iPad production in India looks likely to start soon, after Apple largely succeeded in a bid for greater financial incentives from the government. The Cupertino company rejected a previous offer, stating that it wasn’t enough to cover the costs of setting up iPad assembly there.
While the government incentives are open to any manufacturer, they were designed with Apple as the key target …
Past negotiations on iPhone assembly
India has long held ambitions to become a global manufacturing centre, with a number of financial and other incentives introduced under the Made in India banner.
This led to lengthy negotiations between the Indian government and Apple over the nature and scale of the incentives, dating back to at least 2016. The opening of Apple Stores in India was a major bargaining chip on the government side, withholding permission to open retail stores until local manufacturing targets were hit. It took until this year for the first Indian Apple Stores to open.
The government rejected most of Apple’s demands, but the Cupertino company did go ahead with iPhone SE assembly in the country, beginning in 2017.
The iPhone maker did eventually get one of the tax concessions it had sought: the ability to import iPhone components into the country without paying any import taxes on them.
Apple continued to seek incentives for increasing the proportion of iPhones made in India, and the government subsequently announced a scheme designed to reward smartphone manufacturers for boosting production volumes. These incentives were worth between 4% and 6% of the value of phones, depending on volumes.
The rapid ramp-up of Indian iPhone production
Apple subsequently dramatically increased the number of iPhone models made in India, including the latest iPhone 14 model in 2022. This year, iPhone 15 assembly is expected to begin simultaneously in both China and India.
A report last year suggested that a quarter of all iPhones could be made in India by 2025, and another this year went even further, indicating that India could account for 50% of global iPhone production by 2027.
Just this week, Foxconn broke ground on new iPhone plants in India, with AirPods also expected to be made there.
iPad production in India the next goal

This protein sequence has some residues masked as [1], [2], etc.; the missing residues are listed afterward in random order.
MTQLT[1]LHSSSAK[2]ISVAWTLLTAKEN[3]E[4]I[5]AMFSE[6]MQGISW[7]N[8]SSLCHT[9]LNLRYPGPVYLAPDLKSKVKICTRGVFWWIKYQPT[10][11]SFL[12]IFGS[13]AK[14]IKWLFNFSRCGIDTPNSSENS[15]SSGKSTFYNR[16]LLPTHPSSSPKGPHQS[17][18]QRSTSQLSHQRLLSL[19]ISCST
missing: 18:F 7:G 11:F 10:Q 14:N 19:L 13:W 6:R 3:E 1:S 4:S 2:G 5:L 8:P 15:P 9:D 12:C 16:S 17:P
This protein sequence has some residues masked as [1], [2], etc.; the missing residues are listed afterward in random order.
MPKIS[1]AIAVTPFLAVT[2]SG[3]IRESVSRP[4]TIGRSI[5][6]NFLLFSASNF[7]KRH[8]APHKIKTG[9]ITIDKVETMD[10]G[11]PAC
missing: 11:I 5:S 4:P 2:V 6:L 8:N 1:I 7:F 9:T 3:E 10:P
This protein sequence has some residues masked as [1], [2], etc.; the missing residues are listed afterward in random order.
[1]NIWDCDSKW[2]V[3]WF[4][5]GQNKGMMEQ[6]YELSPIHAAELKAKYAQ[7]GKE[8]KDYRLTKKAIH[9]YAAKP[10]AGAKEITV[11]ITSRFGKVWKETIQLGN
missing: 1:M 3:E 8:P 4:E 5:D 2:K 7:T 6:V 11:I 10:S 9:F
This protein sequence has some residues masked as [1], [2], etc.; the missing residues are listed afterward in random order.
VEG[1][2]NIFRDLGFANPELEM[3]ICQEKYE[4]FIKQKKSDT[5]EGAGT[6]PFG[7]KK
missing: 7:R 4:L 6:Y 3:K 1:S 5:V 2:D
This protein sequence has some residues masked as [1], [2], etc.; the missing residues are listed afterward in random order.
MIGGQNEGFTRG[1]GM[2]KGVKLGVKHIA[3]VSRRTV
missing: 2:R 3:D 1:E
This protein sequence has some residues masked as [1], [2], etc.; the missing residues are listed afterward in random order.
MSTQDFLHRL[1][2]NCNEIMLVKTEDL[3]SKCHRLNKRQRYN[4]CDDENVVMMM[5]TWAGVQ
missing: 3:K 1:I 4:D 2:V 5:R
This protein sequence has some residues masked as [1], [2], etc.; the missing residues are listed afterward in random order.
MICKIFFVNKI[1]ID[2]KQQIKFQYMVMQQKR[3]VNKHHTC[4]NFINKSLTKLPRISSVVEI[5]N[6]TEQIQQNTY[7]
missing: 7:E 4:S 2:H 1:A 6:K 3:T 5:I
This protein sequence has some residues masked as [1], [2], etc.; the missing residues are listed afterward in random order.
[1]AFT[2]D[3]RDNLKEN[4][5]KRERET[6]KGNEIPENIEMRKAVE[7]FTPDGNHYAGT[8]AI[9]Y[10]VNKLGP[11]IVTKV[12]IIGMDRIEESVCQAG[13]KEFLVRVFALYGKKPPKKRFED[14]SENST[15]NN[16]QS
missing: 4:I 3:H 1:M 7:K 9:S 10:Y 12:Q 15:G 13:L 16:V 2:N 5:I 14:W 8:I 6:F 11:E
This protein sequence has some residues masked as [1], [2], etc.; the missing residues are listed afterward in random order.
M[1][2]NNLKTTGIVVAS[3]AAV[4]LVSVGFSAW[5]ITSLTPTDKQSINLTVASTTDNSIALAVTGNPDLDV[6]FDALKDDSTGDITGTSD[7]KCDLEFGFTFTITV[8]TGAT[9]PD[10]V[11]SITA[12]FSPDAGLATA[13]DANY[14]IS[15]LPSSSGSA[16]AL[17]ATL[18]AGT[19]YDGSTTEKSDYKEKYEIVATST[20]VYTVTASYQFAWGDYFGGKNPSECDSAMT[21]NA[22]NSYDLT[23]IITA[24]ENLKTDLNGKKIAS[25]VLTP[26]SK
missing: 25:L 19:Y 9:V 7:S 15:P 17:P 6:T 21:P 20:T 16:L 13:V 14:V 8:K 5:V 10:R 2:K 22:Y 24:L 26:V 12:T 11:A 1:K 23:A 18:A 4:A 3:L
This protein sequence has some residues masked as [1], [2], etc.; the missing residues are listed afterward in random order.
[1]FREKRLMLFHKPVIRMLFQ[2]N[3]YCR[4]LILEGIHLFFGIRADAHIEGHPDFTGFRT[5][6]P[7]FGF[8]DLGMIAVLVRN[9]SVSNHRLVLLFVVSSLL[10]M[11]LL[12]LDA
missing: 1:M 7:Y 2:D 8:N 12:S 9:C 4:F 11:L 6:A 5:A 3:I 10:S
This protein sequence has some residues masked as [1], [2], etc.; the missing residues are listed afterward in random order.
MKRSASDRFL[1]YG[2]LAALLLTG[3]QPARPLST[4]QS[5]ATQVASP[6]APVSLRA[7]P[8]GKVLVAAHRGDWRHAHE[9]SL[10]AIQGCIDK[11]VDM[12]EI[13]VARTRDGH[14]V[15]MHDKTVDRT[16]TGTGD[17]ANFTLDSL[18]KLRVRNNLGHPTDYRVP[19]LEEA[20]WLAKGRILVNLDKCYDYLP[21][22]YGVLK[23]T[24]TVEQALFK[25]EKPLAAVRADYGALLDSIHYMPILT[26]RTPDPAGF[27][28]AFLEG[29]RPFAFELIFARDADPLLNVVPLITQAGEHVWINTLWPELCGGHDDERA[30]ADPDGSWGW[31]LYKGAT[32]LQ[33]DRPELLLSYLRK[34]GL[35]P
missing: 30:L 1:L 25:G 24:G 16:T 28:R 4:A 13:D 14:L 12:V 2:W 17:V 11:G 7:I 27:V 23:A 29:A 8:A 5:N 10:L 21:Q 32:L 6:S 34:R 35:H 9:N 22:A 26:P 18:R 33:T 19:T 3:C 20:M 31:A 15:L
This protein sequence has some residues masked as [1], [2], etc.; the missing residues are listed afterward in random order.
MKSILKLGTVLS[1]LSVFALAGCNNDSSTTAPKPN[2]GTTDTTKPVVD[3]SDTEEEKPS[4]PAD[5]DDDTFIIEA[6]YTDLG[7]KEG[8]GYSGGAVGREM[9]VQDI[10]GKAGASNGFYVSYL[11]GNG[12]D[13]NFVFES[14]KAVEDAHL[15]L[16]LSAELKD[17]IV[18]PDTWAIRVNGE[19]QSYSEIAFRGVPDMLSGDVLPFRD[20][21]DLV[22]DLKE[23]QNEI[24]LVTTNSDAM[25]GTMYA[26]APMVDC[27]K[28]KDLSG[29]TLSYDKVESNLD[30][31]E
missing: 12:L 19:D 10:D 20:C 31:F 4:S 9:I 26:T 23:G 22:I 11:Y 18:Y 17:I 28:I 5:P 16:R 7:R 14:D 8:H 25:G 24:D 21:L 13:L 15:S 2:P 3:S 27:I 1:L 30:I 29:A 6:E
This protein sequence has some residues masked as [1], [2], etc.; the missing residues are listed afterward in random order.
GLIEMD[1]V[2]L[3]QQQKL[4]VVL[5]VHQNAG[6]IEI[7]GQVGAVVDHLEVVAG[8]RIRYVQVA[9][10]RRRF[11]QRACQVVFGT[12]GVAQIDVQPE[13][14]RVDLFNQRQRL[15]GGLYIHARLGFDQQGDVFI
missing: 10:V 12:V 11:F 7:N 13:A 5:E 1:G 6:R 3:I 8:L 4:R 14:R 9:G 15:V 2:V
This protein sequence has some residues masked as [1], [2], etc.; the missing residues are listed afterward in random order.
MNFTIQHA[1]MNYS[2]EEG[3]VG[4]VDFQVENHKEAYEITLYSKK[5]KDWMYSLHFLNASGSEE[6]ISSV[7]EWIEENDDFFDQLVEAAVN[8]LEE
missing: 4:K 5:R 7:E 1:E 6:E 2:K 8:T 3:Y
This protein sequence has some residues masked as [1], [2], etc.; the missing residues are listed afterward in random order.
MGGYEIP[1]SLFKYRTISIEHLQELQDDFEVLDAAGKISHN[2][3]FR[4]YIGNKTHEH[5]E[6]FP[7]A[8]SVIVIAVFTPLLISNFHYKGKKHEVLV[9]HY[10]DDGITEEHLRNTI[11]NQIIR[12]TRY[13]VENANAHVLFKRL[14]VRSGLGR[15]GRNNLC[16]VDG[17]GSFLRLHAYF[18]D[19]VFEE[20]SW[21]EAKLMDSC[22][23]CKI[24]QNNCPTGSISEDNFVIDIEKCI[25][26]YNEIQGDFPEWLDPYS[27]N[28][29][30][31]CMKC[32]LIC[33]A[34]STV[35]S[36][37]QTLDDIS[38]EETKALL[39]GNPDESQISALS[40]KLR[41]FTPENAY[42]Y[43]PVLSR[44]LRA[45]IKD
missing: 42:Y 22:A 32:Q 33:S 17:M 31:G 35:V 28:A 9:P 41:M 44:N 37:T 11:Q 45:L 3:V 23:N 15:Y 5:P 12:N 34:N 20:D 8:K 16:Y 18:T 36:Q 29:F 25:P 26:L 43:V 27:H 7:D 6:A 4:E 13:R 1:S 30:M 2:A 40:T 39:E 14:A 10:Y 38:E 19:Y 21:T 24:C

After iPhone, the Indian government turned its attention to incentives for tablets and laptop production, with Apple again the main target.
Again, negotiations have been underway for several years, and in 2021 the Indian government announced a very similar “cashback” offer as it had for smartphones. This one, however, was less generous.
India on Wednesday approved a 73.5 billion rupee ($1.02 billion) plan to boost local manufacturing and exports of IT products such as laptops, tablets, personal computers and servers, the technology minister said […]
It provides manufacturers cash-backs of between 1% and 4% of additional sales of locally made goods over four years, with 2019-2020 as the base year.
Apple asked for the incentive pot to be almost tripled, to 200B rupees.
Tablet and laptop incentives increased
Bloomberg reports that Apple has been mostly successful, the government agreeing to an increase to 170B rupees, equivalent to $2B.
India is unveiling a 170 billion rupee ($2 billion) financial incentive plan to draw makers of laptops, tablets and other hardware to the South Asian nation as companies look to diversify supply chains beyond China.
Prime Minister Narendra Modi is capitalizing on the early success of Apple Inc.’s local assembly operations — which have helped the US company produce about 7% of its global iPhone output — to pitch the country as a viable global manufacturing hub. New Delhi wants to bring more tech production to India after China’s trade war with the US and its strict Covid policies prompted companies to weigh other options.
Apple of course needs to reduce its reliance on China as a manufacturing hub, and India is seen as having the greatest potential for a large-scale move of manufacturing capacity.
However, while Apple needs India, India also needs Apple. The company brings a lot of jobs and tax revenue to the country directly, but is also likely to encourage other tech giants to follow in its footsteps. For that reason, Apple has been able to drive a hard bargain on incentives.
With this much bigger deal on the table, it now seems a pretty safe bet that we’ll see iPad production in India beginning in the not-too-distant future.
Photo: Daniel Romero/Unsplash
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